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New report details reasons why Maine maternity units have closed

Midwife Corina Finch examines the stomach of a pregnant patient at The Farm Midwifery Center, Thursday, Aug. 31, 2023, in Summertown, Tenn.
George Walker IV
/
AP file
Midwife Corina Finch examines the stomach of a pregnant patient at The Farm Midwifery Center, Thursday, Aug. 31, 2023, in Summertown, Tenn.

A newly finalized report on perinatal care in Maine says that maternity unit closures have been driven by workforce issues and declining births.

Co-author Kelley Bowden, a nurse and consultant, says a dwindling number of family medicine physicians who can perform C-sections also plays a role. To boost training, the report suggests the creation of a family medicine obstetrics fellowship in Maine.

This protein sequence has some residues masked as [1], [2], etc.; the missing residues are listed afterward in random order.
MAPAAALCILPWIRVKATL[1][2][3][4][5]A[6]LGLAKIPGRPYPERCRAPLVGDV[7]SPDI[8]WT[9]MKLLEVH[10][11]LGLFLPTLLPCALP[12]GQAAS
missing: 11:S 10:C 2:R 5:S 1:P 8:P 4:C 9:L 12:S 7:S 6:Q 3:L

"There is no OB fellowship program in Maine for family physicians. I think the closest one, last time I looked, was in Massachusetts," she says. "Having more providers who can offer the range of services means that birthing units could stay open and then people aren't driving long distances to get care."

Bowden says hospital leaders should also have open discussions with OB staff. She says many maternity unit closures are sudden, and involving staff earlier could lead to creative solutions to preserve units.

Several maternity units have closed in recent years — the most recent have been at York Hospital, Northern Maine Medical Center and Rumford Hospital.